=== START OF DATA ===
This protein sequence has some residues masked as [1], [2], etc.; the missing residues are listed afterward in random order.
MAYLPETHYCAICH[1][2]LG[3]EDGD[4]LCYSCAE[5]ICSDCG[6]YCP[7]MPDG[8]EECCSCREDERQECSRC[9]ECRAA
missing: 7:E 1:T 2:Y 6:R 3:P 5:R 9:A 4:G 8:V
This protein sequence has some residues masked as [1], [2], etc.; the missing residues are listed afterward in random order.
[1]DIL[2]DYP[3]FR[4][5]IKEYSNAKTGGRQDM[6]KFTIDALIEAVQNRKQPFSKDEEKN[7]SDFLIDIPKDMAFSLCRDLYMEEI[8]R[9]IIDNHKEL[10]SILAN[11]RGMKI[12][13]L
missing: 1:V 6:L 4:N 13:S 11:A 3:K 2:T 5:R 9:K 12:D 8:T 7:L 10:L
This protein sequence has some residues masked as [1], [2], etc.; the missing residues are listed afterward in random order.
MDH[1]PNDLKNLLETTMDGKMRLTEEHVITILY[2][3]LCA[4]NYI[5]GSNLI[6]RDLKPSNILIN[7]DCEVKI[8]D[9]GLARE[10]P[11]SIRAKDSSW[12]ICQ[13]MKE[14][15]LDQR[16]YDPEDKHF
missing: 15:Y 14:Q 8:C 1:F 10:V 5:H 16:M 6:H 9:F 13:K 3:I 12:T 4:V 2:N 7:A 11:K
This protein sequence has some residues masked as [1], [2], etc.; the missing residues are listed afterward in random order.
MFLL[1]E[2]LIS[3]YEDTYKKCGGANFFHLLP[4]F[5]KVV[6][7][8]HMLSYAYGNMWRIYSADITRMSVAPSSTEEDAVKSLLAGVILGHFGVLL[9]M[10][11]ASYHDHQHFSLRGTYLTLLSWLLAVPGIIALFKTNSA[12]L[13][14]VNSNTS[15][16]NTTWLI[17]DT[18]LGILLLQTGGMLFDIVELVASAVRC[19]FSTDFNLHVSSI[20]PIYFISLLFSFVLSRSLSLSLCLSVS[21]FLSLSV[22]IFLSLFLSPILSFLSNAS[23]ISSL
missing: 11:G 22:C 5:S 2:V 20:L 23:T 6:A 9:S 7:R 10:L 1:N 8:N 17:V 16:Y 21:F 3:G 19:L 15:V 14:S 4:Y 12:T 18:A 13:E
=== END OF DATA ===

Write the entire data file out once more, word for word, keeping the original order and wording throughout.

This protein sequence has some residues masked as [1], [2], etc.; the missing residues are listed afterward in random order.
MAYLPETHYCAICH[1][2]LG[3]EDGD[4]LCYSCAE[5]ICSDCG[6]YCP[7]MPDG[8]EECCSCREDERQECSRC[9]ECRAA
missing: 7:E 1:T 2:Y 6:R 3:P 5:R 9:A 4:G 8:V
This protein sequence has some residues masked as [1], [2], etc.; the missing residues are listed afterward in random order.
[1]DIL[2]DYP[3]FR[4][5]IKEYSNAKTGGRQDM[6]KFTIDALIEAVQNRKQPFSKDEEKN[7]SDFLIDIPKDMAFSLCRDLYMEEI[8]R[9]IIDNHKEL[10]SILAN[11]RGMKI[12][13]L
missing: 1:V 6:L 4:N 13:S 11:A 3:K 2:T 5:R 9:K 12:D 8:T 7:L 10:L
This protein sequence has some residues masked as [1], [2], etc.; the missing residues are listed afterward in random order.
MDH[1]PNDLKNLLETTMDGKMRLTEEHVITILY[2][3]LCA[4]NYI[5]GSNLI[6]RDLKPSNILIN[7]DCEVKI[8]D[9]GLARE[10]P[11]SIRAKDSSW[12]ICQ[13]MKE[14][15]LDQR[16]YDPEDKHF
missing: 15:Y 14:Q 8:C 1:F 10:V 5:H 16:M 6:H 9:F 13:K 3:I 12:T 4:V 2:N 7:A 11:K
This protein sequence has some residues masked as [1], [2], etc.; the missing residues are listed afterward in random order.
MFLL[1]E[2]LIS[3]YEDTYKKCGGANFFHLLP[4]F[5]KVV[6][7][8]HMLSYAYGNMWRIYSADITRMSVAPSSTEEDAVKSLLAGVILGHFGVLL[9]M[10][11]ASYHDHQHFSLRGTYLTLLSWLLAVPGIIALFKTNSA[12]L[13][14]VNSNTS[15][16]NTTWLI[17]DT[18]LGILLLQTGGMLFDIVELVASAVRC[19]FSTDFNLHVSSI[20]PIYFISLLFSFVLSRSLSLSLCLSVS[21]FLSLSV[22]IFLSLFLSPILSFLSNAS[23]ISSL
missing: 11:G 22:C 5:S 2:V 20:L 23:T 6:A 9:S 7:R 10:L 1:N 8:N 17:V 16:Y 21:F 3:G 19:L 15:V 14:S 4:Y 12:T 18:A 13:E